Military or job: Military personnel may be shipped out at a moment's notice. Wedding insurance can cover postponement of the wedding due to a bride or groom suddenly getting called to military duty. This can also apply to a last-minute corporate move like the bride's company suddenly relocates her to another city. Note that military deployment isn't always covered, so make sure to read the policy thoroughly.
What Wedding Insurance (Typically) Doesn't Cover
A change of heart. In other words, cold feet don't count. (Kerri McDonald, CPCU and director of operations for Wedsure, says Wedsure offers change of heart coverage, but it has to be purchased about 15 months in advance.)
Watches, jewelry or semiprecious gemstones or pearls (even if they are attached to clothing) may not be covered.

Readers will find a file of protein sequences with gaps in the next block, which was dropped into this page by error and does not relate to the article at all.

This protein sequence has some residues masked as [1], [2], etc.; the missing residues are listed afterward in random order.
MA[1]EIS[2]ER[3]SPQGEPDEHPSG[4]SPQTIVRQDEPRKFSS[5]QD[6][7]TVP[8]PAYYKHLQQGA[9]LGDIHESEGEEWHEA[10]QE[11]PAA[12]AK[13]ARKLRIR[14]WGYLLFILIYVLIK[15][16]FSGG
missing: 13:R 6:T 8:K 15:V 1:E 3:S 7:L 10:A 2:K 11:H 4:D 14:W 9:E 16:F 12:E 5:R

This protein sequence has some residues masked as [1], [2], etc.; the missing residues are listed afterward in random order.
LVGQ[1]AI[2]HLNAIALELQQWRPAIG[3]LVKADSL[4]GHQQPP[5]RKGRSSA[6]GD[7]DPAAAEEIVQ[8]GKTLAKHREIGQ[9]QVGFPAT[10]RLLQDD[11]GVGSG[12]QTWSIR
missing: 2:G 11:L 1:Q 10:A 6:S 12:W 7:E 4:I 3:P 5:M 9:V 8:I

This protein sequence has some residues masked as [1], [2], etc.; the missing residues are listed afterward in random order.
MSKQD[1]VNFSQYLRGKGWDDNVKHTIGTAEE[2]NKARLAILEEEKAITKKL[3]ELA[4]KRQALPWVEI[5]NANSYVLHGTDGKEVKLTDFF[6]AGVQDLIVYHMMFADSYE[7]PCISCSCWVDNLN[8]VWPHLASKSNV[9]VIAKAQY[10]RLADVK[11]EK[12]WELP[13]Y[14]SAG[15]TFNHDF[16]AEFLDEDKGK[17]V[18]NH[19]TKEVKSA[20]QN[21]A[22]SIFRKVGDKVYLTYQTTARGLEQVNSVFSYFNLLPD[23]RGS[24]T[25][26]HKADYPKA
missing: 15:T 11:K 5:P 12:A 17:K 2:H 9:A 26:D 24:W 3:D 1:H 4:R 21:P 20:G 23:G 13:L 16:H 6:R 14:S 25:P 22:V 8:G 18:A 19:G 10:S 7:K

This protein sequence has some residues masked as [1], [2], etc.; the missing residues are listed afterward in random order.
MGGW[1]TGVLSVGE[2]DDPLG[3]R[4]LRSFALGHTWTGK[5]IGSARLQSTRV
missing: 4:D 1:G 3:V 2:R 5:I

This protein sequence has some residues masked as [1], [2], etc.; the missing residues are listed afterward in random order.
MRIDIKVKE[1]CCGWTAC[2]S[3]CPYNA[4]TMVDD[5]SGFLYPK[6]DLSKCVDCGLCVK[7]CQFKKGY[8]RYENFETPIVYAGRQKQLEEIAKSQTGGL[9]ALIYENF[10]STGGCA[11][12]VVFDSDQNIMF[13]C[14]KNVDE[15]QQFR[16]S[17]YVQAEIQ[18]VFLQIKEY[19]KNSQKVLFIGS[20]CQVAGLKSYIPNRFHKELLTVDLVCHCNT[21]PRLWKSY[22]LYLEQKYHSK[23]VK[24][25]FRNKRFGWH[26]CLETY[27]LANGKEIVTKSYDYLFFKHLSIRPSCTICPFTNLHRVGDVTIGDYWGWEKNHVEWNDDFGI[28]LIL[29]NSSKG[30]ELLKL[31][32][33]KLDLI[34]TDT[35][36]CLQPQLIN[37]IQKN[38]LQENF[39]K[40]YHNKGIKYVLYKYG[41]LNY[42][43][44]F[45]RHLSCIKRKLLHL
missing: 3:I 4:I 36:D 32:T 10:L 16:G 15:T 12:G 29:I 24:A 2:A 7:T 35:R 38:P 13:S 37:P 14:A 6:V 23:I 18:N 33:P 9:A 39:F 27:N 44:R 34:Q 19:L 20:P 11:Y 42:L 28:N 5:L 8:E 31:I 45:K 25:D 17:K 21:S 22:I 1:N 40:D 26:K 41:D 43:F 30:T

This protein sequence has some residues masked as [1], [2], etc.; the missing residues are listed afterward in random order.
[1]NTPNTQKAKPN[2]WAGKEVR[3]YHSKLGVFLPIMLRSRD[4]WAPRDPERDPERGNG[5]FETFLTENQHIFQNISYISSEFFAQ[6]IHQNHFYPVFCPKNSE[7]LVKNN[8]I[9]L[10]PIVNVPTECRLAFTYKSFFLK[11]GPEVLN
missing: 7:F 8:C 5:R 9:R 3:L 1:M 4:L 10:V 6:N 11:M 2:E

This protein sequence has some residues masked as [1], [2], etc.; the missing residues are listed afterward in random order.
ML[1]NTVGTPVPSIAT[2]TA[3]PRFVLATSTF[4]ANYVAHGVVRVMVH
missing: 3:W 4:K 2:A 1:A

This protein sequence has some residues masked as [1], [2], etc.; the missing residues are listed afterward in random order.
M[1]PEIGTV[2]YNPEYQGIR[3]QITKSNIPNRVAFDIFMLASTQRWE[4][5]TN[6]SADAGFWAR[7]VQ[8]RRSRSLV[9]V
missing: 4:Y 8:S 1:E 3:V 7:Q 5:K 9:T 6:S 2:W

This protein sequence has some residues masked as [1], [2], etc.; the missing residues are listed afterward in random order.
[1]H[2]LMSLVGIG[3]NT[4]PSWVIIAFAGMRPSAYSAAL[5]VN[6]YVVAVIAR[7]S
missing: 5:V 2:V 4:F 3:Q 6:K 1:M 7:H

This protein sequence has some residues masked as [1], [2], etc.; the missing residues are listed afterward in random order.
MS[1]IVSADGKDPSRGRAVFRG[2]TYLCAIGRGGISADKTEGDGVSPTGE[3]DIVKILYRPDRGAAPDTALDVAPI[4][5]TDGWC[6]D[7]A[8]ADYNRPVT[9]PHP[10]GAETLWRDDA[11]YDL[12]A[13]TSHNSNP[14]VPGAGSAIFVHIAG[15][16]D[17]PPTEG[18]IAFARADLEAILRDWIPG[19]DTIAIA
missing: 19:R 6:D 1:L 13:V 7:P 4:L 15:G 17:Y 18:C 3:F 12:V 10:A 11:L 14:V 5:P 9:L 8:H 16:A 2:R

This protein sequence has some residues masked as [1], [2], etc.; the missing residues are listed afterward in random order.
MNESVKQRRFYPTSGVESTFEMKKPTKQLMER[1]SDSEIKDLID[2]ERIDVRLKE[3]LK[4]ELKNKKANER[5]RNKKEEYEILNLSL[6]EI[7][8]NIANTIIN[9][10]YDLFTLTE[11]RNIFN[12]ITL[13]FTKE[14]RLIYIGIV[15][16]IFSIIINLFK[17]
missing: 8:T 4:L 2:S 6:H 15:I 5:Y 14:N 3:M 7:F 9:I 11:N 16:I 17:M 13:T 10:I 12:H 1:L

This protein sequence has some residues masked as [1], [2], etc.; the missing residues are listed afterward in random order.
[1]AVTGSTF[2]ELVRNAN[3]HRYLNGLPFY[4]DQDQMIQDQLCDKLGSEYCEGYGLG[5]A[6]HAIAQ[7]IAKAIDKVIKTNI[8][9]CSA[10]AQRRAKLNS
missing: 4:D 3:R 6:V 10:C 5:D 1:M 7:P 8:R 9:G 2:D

While the policy may cover your wedding rings, your engagement ring probably will not fall under the same coverage. You can purchase engagement ring insurance separately or see if it's covered by your existing homeowners or renters insurance. Keep in mind that these items may be subject to your policy's deductible.
Is Wedding Insurance Worth It?
McDonald advises getting insurance for a wedding is worth it since it protects the host or hostess of the event. "[Wedding insurance] offers peace of mind. You cover your car, your house and have health insurance, so your wedding should be covered too," McDonald says.
Before you buy wedding insurance, check with each of your vendors to see how well they're covered. Your reception site or caterer may already have their own insurance, so you wouldn't want to pay for overlapping coverage out of your own pocket. Ask your vendors for a copy of their policy, and then figure out where you aren't fully covered. Another reason you should get a copy of your vendor's insurance is that you may need your vendor's COI (certificate of insurance) for the wedding venue's records.